Don't listen to the above post as both of them have their uses, if your looking for a small form factor board that has a bit of processing power then you can use the Pi Zero, the Pi Zero does in fact have GPIO pins you just need to solder the pins in, also not all projects require a network port.

      if your looking for a raspberry pi media server then get the raspberry Pi 2 as it has the most processing power.

        I wasn't saying there's no application for the Pi Zero, I was saying if you need a Pi Zero, you'll know you need a Pi Zero and won't be reading lifehacker to find out which Pi you want.

        The Pi Zero is on backorder everywhere, and it's really just an evolution of the Raspberry Pi Model A, which was sold in extremely low numbers; so unless you know enough already to know you want a Pi Zero for your application (and you're happy to wait an undefined amount of time to get your hands on it) - you need a Pi 2.

          Yes, I agree with you. A bit surprised not more mention is made though of the Zero's main advantage, and that's it's smaller size (well demonstrated though in the photo above). I doubt that so many are worried about saving the extra $20; it's mainly when getting really small is critical that I think some might pass on the obvious advantages of the Pi 2.

    I think it depends on what you want to do with it. If processor power isnt a factor, get the zero, if interaction is expected, get a Pi 2.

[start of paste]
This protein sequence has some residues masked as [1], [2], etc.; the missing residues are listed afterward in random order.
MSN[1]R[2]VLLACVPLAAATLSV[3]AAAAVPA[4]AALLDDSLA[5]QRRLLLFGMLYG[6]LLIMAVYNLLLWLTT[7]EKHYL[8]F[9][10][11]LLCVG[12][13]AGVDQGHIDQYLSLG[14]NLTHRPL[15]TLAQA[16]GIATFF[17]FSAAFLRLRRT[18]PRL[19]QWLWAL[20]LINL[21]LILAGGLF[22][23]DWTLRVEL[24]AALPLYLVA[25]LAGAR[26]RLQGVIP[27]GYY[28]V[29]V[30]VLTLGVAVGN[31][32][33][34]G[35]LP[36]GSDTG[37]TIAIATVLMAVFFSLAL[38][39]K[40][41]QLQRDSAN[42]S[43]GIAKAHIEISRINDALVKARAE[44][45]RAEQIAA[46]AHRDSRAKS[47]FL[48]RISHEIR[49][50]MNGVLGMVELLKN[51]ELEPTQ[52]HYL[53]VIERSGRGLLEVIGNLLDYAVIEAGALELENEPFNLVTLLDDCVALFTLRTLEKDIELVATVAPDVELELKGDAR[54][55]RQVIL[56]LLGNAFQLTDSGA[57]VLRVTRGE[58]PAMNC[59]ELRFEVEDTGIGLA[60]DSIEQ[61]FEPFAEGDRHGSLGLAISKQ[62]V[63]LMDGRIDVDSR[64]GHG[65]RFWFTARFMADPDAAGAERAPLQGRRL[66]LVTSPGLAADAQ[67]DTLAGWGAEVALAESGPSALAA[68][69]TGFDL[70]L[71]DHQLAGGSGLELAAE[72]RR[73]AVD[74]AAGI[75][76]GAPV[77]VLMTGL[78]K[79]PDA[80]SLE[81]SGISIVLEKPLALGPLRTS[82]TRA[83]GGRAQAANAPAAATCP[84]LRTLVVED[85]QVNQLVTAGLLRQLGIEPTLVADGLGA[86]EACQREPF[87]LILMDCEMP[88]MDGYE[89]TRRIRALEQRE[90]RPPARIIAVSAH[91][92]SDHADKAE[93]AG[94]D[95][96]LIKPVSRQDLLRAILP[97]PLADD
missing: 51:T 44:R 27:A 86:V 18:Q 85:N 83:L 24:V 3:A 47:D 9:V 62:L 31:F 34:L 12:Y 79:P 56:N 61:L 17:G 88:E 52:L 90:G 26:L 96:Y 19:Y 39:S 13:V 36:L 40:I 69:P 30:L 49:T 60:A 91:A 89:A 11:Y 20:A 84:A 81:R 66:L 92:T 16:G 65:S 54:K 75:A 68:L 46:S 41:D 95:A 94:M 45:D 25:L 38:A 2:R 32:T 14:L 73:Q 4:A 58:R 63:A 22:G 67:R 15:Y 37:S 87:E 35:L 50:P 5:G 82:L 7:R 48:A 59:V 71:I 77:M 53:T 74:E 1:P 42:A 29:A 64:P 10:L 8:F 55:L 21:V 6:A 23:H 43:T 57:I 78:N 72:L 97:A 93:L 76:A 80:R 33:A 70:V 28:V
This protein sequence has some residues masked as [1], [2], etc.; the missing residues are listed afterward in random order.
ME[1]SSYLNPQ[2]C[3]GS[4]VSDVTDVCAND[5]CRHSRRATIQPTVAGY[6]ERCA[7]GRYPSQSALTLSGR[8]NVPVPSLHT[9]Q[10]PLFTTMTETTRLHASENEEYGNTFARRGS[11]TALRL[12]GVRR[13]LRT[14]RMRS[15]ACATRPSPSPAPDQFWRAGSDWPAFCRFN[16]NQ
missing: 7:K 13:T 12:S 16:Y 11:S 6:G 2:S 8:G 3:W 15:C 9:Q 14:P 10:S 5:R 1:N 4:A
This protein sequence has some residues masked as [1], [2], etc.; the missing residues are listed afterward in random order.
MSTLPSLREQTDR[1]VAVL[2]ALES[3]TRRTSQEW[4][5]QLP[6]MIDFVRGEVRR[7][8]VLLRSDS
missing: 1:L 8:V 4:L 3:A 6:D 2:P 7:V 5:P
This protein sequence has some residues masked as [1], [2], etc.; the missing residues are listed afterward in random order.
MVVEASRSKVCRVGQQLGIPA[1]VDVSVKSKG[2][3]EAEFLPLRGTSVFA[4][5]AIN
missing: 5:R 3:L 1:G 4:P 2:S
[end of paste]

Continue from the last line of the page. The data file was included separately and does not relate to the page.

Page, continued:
I bought a Pi 2 for Christmas. Its sitting on my desk waiting for me to decide its fate (flipping between NAS, VPN, or arcade rig), and for the necessary parts cost around $100. That included the Pi 2 (note: cost $57 for the board itself), 8 Gb microSD, power supply, and case.

      I've tried emulation on a pi b+ and was woeful.
      So for an arcade machine I'd guess pi 2 minium. I used one as a nas for about a year it did its job but was still overall slow (have a atom based system now) as for audio on the pi 'so not sure about the 3 but the earlier used a pwm output not a dac so the audio quality is fairly low.

      Last edited 02/03/16 9:06 pm

        Thanks man. I have a pi2, and it's still sitting there :). In no real rush though, and am still deciding what to do with it.

          I'm buying a touch screen from 4dsystems and have a nes style control from adafruit. Looking at a pi3 for a handheld emulator. I think it'll do the job.

    As luck would have it, ordered a pi 2 on the weekend (on element 14 while searching for a battery for a financial calculator!) with the surprise announcement of the pi 3 on Monday!

    I was disappointed in the associated article NOT to see a table comparing the different models - as that can supply valuable information at a glance. especially for the technically minded!

    Although happy with the previous 3 - yes 3! - pi B+'s in our household, as raspbian and command line interface rocks (we are a Linux household!). My plan is to build an Internet radio receiver with a PiFace control and (lcd) display add-on board - not sure which version of pi I will apply to this project! :)

    My oldest son (12 years old) has one of pi B+ with access to Scratch - amazing what he can produce with a little imagination.